As good as a beer out on the balcony on a hot day is, and oh my, it is good; it doesn’t quite fill the void of a great British pub or even a rubbish British pub for that matter.  You miss the sad looking furniture, sticky carpets, grumpy bar staff and not to mention the soggy fish ‘n’ chips. Oh for a packet of crisps and a glass of stale wine!

So you get researching online and several clicks later you hear a juicy rumour; In a small hotel, which is a little bit out of the way of town there is a secret bar. A Speakeasy! Not one of those pretentious London bars that popped up a few years ago and you never quite understood the fuss about but a real Speakeasy of the legally forbidden sorts.   You call the hotel for a bit of fact-checking.  Or rather you make Hubs do it: “Oh hi, is The Lounge open?” he asks, “Who are you and where are you calling from??” asks the gnarly Receptionist.  A few moments later he is put through to another woman, a suspicious type but you’re proud to see Hubs stand up to the interrogation and he obviously passed the test because the call ends with him being told that last orders are at 10PM.  Straight to the hotel you go where you’re greeted by yet another surly woman asking what you want “The lounge?” you say.  “Go ask at second floor!” she snaps.

At the second floor two young women are sitting aimlessly at a table in the hallway.  You look over at them and ask for The Lounge.  They point you in the direction of a room at the end of the hall.  Your heart is racing by this point. You walk along the hall, passing a number of guest rooms and arrive at the end of the hall.  You pause and look around as you get the feeling someone is watching you.  Creepy.  Suddenly a door opens and a Chinese man beckons you into his room.  In you go and at once you notice the sticky floor.  Through the cigarette haze you make out tired and old furniture, it’s definitely on the sad side. You find a couple chairs and a woman behind the bar looks up but doesn’t bother taking your order.  No matter as, a few minutes later, a waiter comes over with two chilled beer glasses, filled to the brim.  There’s even fish ‘n’ chips on the menu! Welcome back, Friday nights down the pub!

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Supermarket Sweep.

For some inexplicable reason it is always the case that when you’ve filled your trolley to the brim and carefully select what appears to be the fastest moving queue at the supermarket you inevitably get it wrong.  Even when you move across the world the situation is no better. Somehow, despite racing up and down the row of cashiers, surveying the amount of shopping per belt and the speed with which it is being bagged, you get it wrong.  You end up watching the cashier methodically retrieve every item the old couple before you have managed to heap onto the conveyor belt, study it, find the bar code, scan it, scan doesn’t work, so search again, spectacles on, tap in the number -beep! Onto the next.  It’s a slow process but you have to admire her ability to remain completely unfazed by all the huffing and puffing, and there is some serious huffing and puffing going on at our end of the conveyor belt. Some minutes (which feel like hours) later it’s your turn. You start to think about dinner that night, and lunch the next day and your mouth starts watering.  Then it suddenly strikes you! Despite having made various shopping lists, currently gathering dirt at the bottom of your handbag and having gone through each aisle half a dozen times you’ve somehow managed to forget salt.  Off you run to find the salt aisle.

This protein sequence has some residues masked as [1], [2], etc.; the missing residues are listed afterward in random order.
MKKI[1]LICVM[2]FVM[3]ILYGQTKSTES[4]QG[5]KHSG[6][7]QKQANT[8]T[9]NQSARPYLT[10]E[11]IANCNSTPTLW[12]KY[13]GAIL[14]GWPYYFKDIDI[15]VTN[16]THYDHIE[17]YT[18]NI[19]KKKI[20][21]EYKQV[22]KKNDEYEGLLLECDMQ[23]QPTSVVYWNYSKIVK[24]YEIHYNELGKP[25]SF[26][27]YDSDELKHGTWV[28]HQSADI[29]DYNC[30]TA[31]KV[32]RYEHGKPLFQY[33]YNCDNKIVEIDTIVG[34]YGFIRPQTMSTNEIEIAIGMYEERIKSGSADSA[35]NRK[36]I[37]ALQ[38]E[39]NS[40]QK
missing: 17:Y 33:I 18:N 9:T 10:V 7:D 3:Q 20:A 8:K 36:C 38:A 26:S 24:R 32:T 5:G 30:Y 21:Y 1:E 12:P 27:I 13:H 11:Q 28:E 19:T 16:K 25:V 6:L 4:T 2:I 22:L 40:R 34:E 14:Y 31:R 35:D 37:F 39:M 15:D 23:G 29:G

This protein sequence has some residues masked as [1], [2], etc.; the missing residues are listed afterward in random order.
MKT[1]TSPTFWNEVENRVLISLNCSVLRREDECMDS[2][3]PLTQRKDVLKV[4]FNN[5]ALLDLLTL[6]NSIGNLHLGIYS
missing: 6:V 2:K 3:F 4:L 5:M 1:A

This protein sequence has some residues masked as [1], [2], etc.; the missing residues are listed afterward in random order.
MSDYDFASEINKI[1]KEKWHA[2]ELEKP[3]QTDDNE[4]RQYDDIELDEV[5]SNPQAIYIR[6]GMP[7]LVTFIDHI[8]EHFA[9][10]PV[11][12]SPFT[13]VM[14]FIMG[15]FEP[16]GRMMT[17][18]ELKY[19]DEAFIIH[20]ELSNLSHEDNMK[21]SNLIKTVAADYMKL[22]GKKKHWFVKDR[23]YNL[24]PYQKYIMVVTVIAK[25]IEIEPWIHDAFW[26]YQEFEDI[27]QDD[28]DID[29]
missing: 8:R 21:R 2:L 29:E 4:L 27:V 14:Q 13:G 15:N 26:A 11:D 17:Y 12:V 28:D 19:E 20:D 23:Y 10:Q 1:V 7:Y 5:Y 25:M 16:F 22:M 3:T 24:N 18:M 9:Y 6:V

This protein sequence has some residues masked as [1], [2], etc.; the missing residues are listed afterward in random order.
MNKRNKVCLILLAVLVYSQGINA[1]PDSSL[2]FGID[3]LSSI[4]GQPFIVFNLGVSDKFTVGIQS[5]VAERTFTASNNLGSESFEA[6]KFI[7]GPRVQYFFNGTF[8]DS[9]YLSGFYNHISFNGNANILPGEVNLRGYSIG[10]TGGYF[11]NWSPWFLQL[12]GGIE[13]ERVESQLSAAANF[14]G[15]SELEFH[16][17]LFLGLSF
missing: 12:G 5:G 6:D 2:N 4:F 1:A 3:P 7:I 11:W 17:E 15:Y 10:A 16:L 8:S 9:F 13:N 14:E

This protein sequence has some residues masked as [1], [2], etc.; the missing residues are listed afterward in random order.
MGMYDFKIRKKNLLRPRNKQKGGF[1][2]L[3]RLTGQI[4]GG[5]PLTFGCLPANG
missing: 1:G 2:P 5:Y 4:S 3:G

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A few left turns later you reach the salt only your eye wanders off to its more interesting, sexy friend next door; Cumin. It doesn’t stop with Cumin, all her good chums are hanging around too: Ground Coriander, Mustard Seeds, Garam Masala, Turmeric… You hurriedly gather all the spices your good-little-Indian-girl arms can hold and run back to the till grabbing a small jar of salt on the way. The cashier picked up surprisingly good speed in the three minutes you’ve been gone and Hubs is lingering near the credit card machine but you shout “NO DON’T PAY!” and with that you throw down the bags of spices (and jar of salt) beaming at your spoils.  Dinner just got a whole lot better.

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At home you carefully unpack all the spices. Mouth watering again.  Then you look a little closer at the almost forgotten jar of salt.  “Funny looking salt” you think. You open the jar and pour a little out onto your hand and toss into your mouth.  That is definitely not salt but it does have a familiar taste and almost immediately you go back for more when three little letters on the side of the jar catch your eye: MSG.

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Hubs is going to love my cooking.  It’s going to get enhanced by about five times.

Choppy Waters